I live in a condo now. I do not have land. I do not even have a balcony. This is probably the only thing saving me from a fall time madness that would have only been exacerbated by my current virtual challenge (a walk along the flower road in the Netherlands). In late summer, I used to get a catalogue from Breck’s Bulbs. I would play a little game with myself, saying that I am only allowed to buy one item on every two pages. So, I’d mark those flowers. Then came an imaginary budget cut, and it was one item every four pages, and I’d narrow the selection again. Then finally, I would be only allowed a single flower, but I would be allowed to order hundreds of them, enough to fill an entire bed.

I didn’t get my catalogue this year, but the pictures I’m seeing on the street views of this virtual challenge have compelled with me to make a list of the top nine tulips of this moment for me. I’m not planting a garden that matches, just nine different blooms I love, that mostly clash with each other.

If you mouse over each of these, they’ll flip and tell you their names, but feel free to fall in love based on looks alone.

Alba Coerula Occulata

This is an exceptionally beautiful tulip. The goblet-shaped bloom has brilliant white-pointed petals have a deep blue heart… such an unusual colour combination! These glittering stars are sure to stand out in your garden. Plant these dainty gems once and they will come back year after year. They are add color and interest to rock gardens or the front of borders.

Estella Rijnveld

It looks like raspberry-ripple ice cream. This is one of the most dramatic of modern parrots, with a whirling-dervish intensity. It is eye-catching in every setting. It has ruffled petals in bold red and white color. This cupped flower is cut unevenly and comes in beautiful color combination splashed with red and pink and has grey green leaves.


Reminicent of roses or peonies, these stunning double late tulips feature full blooms packed with petals. Angelique tulips will grace your garden with their delicate blush pink flowers, trimmed in white and offset by yellow centres and stamens.
Growing between 16-20 inches tall, Angelique is just what your late spring garden has been waiting for!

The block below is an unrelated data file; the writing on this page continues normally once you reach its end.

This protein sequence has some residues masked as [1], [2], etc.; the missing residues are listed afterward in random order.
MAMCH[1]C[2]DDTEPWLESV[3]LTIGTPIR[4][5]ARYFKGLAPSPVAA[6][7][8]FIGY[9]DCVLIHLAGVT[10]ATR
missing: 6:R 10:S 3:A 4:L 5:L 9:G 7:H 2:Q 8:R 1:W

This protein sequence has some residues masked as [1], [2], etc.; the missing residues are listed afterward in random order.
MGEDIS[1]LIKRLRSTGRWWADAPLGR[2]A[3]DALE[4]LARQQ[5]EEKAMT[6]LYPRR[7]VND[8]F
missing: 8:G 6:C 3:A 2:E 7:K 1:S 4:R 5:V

Apricot Beauty

The Apricot Beauty might be my all time favourite, romance in bloom. “Delectable anywhere,” writes garden-guru Ann Lovejoy, “it should be planted by the bagful.” Lightly fragrant and winner of multiple awards including the prestigious RHS Award of Garden Merit, this popular tulip has been celebrated for its dreamy and unusual color for over 60 years.

Snow Crystal

You’ll find that these gigantic fringed blooms will start to appear in late spring. They should be planted at the back of your borders in a sheltered spot—they’re so tall and heavy that they tend to tip over on windy days. Pure white double blooms with fringed petals glitter in the light, catching your eye. The outer petals have a green stripe that runs through to the bottom.

Ice Cream

White petals emerge from a base of deep pink petals. Blooms do not open completely giving the impression of an ice cream cone. A perennial favourite, these spectacular blooms are also known as peony tulips due to their large number of petals. Sporting vivid colors atop tall stems, these beauties offer a long-lasting accent you can’t tear your eyes away from.


Did you see this knockout in The New York Times? Like a sunrise in slow motion, it opens with baby-smooth, pale yellow petals feathered with rose, and then day by day it transforms itself into a big, ruffled flower of creamy white flamed with purple. You will be enchanted! Once it reaches its final form, it’s like a painting. This is a true broken tulip, and terribly rare in gardens today.

Jan Van Nes

Sometimes more IS better! As if this jaw droppingly flamboyant parrot type needed any help garnering attention, it sports a truly showstopping, golden yellow color and spring green accents that steal the spotlight. Jan van Nes boasts a gorgeous, full flower form, heavily feathered petals and a carefree nature. Admit it, you’re just saying, “Tulips come in yellow and green?”


If you’d like to win garden of the year, plant this Vovos tulip! Or keep it to yourself as a secret pleasure. The fullness of the blooms mixed with a peach-lavender color palette is like nothing you’ve ever seen. You want a Victorian tearoom filled with them! They look so complex but are easy to grow. Just make sure they get lots of sun and love!